Lumbar Spinal Canal Stenosis
Lumbar spinal canal stenosis most likely appears to those who are in their 50s (excluding a few congenital cases). In this pathology, spinal nerve is compressed from its circumference. Facet joint hypertrophy togather with yellow ligament hypertrophy can cause narrowing of spinal canal. Typical symptom for this pathology is called dyspragia intermittens where patients gradually lose walking ability without taking a break. With dyspragia intermittens, many patients have no problem riding a bicycle; however, they experience severe difficulty in walking.
There are many options in surgical treatment for lumbar spinal canal stenosis. Here we present posterior lumbar decompression.
Precise and delicate operation is required to ensure that spinal nerve is protected throughout each surgery. Using operative
microscope is necessary to achieve this. Operative microscope is also advantageous to preserve as much muscle tissues as possible during Minimally Invasive Surgery (MIS).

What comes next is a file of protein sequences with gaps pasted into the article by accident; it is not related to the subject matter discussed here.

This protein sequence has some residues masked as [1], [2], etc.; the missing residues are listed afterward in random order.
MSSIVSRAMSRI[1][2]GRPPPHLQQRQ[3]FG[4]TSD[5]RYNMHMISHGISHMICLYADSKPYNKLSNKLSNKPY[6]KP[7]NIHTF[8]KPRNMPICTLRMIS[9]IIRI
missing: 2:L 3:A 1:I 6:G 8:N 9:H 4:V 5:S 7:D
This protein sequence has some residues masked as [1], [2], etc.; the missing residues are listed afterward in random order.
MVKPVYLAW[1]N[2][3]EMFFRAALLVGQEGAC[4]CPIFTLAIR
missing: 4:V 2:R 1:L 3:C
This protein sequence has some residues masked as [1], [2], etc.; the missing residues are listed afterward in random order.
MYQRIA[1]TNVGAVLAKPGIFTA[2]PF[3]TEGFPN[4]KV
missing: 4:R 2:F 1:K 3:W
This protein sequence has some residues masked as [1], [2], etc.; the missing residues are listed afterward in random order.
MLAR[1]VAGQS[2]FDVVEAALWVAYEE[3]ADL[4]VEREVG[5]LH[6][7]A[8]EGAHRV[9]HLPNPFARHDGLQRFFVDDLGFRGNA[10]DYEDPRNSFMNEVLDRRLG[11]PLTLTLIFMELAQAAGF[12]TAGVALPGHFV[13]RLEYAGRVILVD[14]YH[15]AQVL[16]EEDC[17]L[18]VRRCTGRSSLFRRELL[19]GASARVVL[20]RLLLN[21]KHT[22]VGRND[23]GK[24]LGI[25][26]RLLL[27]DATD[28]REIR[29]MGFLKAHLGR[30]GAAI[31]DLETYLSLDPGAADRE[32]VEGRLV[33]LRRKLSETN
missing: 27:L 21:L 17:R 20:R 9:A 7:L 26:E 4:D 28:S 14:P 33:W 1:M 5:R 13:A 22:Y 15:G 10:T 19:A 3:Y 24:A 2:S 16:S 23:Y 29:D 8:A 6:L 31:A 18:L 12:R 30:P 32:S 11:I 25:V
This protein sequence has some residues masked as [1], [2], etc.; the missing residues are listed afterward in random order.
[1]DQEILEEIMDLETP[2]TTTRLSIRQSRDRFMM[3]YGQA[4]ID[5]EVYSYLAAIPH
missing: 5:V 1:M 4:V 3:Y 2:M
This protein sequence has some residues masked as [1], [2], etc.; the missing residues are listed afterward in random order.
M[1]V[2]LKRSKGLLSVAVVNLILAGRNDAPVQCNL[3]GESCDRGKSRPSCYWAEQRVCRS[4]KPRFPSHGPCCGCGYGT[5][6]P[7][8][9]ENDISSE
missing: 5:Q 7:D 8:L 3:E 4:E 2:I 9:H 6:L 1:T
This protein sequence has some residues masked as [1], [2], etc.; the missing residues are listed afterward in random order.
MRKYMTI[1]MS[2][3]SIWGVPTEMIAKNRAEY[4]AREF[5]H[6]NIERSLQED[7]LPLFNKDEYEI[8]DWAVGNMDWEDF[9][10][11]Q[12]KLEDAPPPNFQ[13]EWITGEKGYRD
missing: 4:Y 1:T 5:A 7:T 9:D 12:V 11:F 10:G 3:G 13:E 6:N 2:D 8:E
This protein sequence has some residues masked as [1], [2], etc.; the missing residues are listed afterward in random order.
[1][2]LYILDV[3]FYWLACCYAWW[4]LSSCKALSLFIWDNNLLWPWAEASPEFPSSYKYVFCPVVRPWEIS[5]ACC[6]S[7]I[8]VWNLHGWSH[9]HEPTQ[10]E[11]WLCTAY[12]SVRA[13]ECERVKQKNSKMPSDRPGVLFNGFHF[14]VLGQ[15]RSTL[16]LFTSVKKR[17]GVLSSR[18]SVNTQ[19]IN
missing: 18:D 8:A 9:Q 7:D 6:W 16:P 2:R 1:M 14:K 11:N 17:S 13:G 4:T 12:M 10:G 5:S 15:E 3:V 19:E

Posterior lumbar decompression is a basic proedure to treat lumbar spinal canal stenosis by removing hypertrophic yellow ligament and/or hypertrophic facet joint. With help of advanced equipments, surgeons can specifically target which section of bones and tissues are causing stenosis. By identifying such target, bones, tissues, and muscles that are not causing stenosis can be preserved and achieve MIS.
When upper and lower vertebrae are unstable after posterior lumbar decompression, procedure called Posterior Lumbar Interbody Fusion (PLIF) is added to secure stability. In case of PLIF, titanium screws are guided through tiny incisions on patient to keep the whole surgery minimally invasive.